Paul’s comfortable life was turned upside down with his encounter with the Lord on that Damascus Road. Yet he is able to tell us in Philippians 3. 8, “I count everything as loss because of the surpassing worth of knowing Christ Jesus my Lord.” Yet it went much deeper and more personal. A few verses later in 3. 12 he spoke of being “taken over” by Christ Jesus. His life was totally committed to our dear Lord. As he shared in Romans 8. 35 -7, “Who will separate us from the love of Christ?  Will anguish or persecution or famine or nakedness or peril in the sword? … In all these things we are conquerors because of him who loved us.” “For me to live is Christ” (Phil. 1. 21).
Paul knew the meaning of the cross. “The Son of God loved me and gave himself for me” (Gal. 2. 20). Once we know that Christ died for us all, “the love of Christ impels us” (II Cor. 5. 14). Despite shipwreck, dangerous journeys, various hardships, hunger, fatigue, sleeplessness and false brethren (II Cor. 11. 23-9) Paul only knew that he had to preach this love of Christ to all. For how could others know unless they had a preacher (Rom. 10. 14-15)? 
Paul taught that once we become a Christian through baptism our lives must be in Christ and through Christ. Indeed in his letters that phrase “in Christ” is his very favourite. “Let this mind be in you, which was also in Christ Jesus” (Phil. 2. 5). There is no other name under heaven that will give us salvation, joy and eternal life. “Wherefore God also has highly exalted him, and given him a name which is above every name: That at the name of Jesus every knee should bow, of things in heaven, and things upon earth” (Phil. 2. 9 – 10).
Universality of redemption was one of the most important legacies Paul gave us. For him Christ died for Jew and Greek, free and slave, rich and poor. None was excluded from salvation (Gal. 3. 28). It was not the law that could save but only Jesus Christ. Under the Law man could not be freed of his sin, and all have sinned (Rom.3. 23). Only the righteousness of God through His Son could pardon man from his sin. Thus we are justified gratuitously by God’s grace “through the redemption that is in Christ Jesus.” So it is by faith that we are justified not by works (Rom. 3. 24 -  8). We cannot earn our salvation.
The power of the Spirit manifested itself in Paul and for him, the Spirit is the great Teacher. All is achieved “by the power of the Spirit of God” ( Rom. 15. 19). Once we receive the Spirit in Baptism then we should progress in living out it virtues as outlined in Galatians: love, joy, peace, longsuffering, gentleness, goodness, faith, meekness, temperance (5. 22 – 3).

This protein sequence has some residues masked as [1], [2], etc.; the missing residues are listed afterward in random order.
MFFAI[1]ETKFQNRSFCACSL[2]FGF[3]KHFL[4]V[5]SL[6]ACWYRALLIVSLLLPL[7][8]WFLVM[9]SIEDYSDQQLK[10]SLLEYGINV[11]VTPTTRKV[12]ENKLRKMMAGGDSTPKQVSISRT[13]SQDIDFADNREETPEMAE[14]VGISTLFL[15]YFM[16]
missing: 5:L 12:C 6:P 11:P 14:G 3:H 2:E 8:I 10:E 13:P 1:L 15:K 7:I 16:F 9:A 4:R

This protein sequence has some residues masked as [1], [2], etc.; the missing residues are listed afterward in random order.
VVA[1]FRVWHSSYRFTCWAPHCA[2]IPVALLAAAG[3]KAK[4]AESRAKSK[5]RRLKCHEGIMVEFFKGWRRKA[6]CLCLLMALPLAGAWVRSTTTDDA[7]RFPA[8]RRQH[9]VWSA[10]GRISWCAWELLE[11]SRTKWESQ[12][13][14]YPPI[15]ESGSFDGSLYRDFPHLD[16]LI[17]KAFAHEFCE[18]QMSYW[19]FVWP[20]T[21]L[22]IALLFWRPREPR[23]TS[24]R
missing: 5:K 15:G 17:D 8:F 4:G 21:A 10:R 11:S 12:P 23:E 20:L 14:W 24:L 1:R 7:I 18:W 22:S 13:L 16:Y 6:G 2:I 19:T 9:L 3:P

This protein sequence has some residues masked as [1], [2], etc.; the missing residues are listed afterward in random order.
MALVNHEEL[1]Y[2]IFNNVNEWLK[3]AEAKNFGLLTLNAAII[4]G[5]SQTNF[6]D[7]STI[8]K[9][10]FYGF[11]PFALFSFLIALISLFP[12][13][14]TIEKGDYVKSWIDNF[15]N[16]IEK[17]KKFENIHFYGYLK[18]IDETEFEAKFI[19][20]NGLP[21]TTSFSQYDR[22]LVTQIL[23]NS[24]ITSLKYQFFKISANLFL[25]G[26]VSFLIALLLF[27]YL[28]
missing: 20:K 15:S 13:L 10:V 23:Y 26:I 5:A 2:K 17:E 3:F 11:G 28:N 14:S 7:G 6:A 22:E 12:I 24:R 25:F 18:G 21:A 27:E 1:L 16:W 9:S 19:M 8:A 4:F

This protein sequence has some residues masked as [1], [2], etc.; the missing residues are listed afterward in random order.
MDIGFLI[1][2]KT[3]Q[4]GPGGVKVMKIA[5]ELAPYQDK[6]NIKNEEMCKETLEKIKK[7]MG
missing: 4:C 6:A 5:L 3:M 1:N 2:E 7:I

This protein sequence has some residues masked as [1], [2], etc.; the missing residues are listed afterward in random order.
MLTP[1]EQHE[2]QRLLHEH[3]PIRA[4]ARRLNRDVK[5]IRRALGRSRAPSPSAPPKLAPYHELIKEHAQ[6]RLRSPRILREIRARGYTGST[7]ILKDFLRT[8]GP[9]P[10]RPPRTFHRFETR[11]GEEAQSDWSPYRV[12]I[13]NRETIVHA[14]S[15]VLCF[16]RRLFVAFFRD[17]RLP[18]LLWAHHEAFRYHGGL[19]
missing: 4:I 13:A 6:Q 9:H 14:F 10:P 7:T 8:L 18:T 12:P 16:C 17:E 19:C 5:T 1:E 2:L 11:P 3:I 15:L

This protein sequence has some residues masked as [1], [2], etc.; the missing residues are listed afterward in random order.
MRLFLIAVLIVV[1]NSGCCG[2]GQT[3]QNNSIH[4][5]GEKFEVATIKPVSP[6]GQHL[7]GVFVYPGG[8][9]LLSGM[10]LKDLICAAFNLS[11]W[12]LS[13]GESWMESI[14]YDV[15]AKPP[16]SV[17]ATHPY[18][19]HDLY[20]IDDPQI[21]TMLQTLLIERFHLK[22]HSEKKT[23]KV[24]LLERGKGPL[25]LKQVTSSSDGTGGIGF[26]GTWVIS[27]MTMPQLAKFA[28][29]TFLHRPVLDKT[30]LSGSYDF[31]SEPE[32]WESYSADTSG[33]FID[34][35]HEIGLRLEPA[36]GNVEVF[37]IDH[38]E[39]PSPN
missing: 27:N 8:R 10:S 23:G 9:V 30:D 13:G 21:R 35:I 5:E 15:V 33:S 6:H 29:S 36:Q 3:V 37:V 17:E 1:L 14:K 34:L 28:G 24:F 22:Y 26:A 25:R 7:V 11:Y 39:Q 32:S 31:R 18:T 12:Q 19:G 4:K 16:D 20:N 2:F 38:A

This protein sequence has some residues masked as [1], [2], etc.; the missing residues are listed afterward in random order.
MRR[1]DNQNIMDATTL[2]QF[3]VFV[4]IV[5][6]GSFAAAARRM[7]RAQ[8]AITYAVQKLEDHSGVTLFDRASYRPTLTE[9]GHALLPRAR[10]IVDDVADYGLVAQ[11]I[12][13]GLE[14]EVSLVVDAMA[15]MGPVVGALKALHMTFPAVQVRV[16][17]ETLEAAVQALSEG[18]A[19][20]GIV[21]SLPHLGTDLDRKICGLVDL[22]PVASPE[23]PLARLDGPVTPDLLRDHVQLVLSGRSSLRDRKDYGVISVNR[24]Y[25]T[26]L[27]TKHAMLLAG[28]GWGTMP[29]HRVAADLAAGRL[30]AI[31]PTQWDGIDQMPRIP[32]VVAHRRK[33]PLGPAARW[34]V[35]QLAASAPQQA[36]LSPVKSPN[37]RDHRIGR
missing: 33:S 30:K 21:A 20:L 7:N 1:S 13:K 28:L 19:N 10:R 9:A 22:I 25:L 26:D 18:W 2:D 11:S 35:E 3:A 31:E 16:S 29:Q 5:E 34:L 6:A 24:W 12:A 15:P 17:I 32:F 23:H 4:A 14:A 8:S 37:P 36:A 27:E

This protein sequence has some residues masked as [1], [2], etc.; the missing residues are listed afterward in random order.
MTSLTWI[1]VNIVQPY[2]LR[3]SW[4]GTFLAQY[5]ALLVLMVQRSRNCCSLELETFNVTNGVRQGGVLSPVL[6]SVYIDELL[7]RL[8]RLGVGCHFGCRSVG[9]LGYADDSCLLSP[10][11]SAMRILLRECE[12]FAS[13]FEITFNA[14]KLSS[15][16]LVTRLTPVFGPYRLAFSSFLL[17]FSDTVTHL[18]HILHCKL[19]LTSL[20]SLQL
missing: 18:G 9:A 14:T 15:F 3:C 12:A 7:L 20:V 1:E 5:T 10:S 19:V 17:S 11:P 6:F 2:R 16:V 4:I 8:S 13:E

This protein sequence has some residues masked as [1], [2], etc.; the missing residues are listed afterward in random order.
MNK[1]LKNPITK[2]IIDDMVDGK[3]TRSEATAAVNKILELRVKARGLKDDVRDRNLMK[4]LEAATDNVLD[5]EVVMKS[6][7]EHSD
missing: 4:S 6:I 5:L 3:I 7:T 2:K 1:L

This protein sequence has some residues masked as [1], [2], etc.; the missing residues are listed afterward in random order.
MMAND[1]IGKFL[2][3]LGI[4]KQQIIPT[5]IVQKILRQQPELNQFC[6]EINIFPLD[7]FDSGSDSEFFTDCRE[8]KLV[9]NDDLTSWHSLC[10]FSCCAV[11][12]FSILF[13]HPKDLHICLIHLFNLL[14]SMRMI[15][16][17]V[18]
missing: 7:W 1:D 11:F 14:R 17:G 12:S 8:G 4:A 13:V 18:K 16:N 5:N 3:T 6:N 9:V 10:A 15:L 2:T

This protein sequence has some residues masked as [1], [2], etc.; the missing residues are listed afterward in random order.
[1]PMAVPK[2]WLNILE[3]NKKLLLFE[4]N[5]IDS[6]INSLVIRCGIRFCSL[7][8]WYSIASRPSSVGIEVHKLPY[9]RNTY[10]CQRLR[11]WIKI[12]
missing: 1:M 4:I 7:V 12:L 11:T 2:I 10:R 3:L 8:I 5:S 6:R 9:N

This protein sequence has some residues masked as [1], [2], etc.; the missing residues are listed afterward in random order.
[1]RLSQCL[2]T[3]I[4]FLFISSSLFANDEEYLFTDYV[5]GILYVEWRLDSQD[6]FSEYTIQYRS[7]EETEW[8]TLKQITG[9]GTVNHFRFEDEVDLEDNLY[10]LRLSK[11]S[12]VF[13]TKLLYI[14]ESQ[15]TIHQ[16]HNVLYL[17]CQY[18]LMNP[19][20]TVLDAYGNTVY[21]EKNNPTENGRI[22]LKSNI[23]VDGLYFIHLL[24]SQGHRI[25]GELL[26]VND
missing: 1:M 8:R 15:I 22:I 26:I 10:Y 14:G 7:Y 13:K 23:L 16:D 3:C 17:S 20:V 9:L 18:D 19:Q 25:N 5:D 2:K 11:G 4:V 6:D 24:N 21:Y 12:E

A LITANY BASED ON THE LIFE OF ST. PAUL

The response after each petition is: Help me to live as Paul did, in Christ.

Paul consented to the death of Stephen. Help me Lord to understand that even when I sin God can use me as He did with Paul. R.
Paul was confronted “Why are you persecuting me?” by Jesus on the road to Damascus. Help me Lord to apprehend Your voice when I am sinning. R.
Paul was blinded the light from heaven. Help me Lord in my times of darkness to reach out to you. R.
Ananias restored Paul’s sight even though he saw him as an enemy. Help me to minister even to those I find difficult. R.
Paul spent a long time in the desert after his conversion preparing for his ministry. Help me Lord to know it is only in the stillness of soul that I can be your instrument. R.
Paul was called to preach the Gospel in many lands and in many different situations. Help me to evangelise wherever I am in life. R..
Paul suffered many hardships such as shipwrecks, beatings, and imprisonment for the sake of the Gospel. Help me Lord to have that hope witnessed by Paul when I face devastating times. R..
Paul endured many persecutions such as stoning in Lystra. Help me Lord to be courageous and calm when I face life’s problems. R..
Paul taught us the great virtues of faith, hope and love, of which the greatest is love. Help me to love even those I find difficult. R..
Paul insisted that our lives must be lived in and for Christ. Help me Lord to surrender my will completely to you. R..
Paul preached that our salvation is through the righteousness of Christ. Help me Lord to know that you alone give me salvation. R..
Paul taught that the most powerful name in the world is Jesus. Let me Lord call upon you constantly. R.
Paul taught that we have received the spirit of adoption by which we can cry out to our Father.  Help me Lord to pray for the Spirit to bear witness within me as a child of God. R..
Paul preached that are a new creature in Christ. Help me Lord to be faithful to my baptismal promises. R..

Below is a litany that will help us to live closer not only to Paul but also to Christ
For I am not ashamed of the gospel of Christ for it the power of God unto salvation to every one who believes (Rom. 1. 16)
Therefore being justified by faith
we have peace with God through
our Lord Jesus Christ (Rom. 5.1).
For Christ sent sent me not to baptise but to preach the gospel  (I Cor. 1. 17)....
Am I not an apostle? am I not free? have I not seen Jesus Christ our Lord? are not you my work in the Lord? (I Cor. 9.1)
For you are the children of God by faith in Jesus Christ (Gal. 3. 26).
I thank my God upon every remembrance of you (Phil. 1. 3).
Marianne Dorman
Refer also to Pauline Legacy and Saul of Tarsus 
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Paul's teaching on Christian Community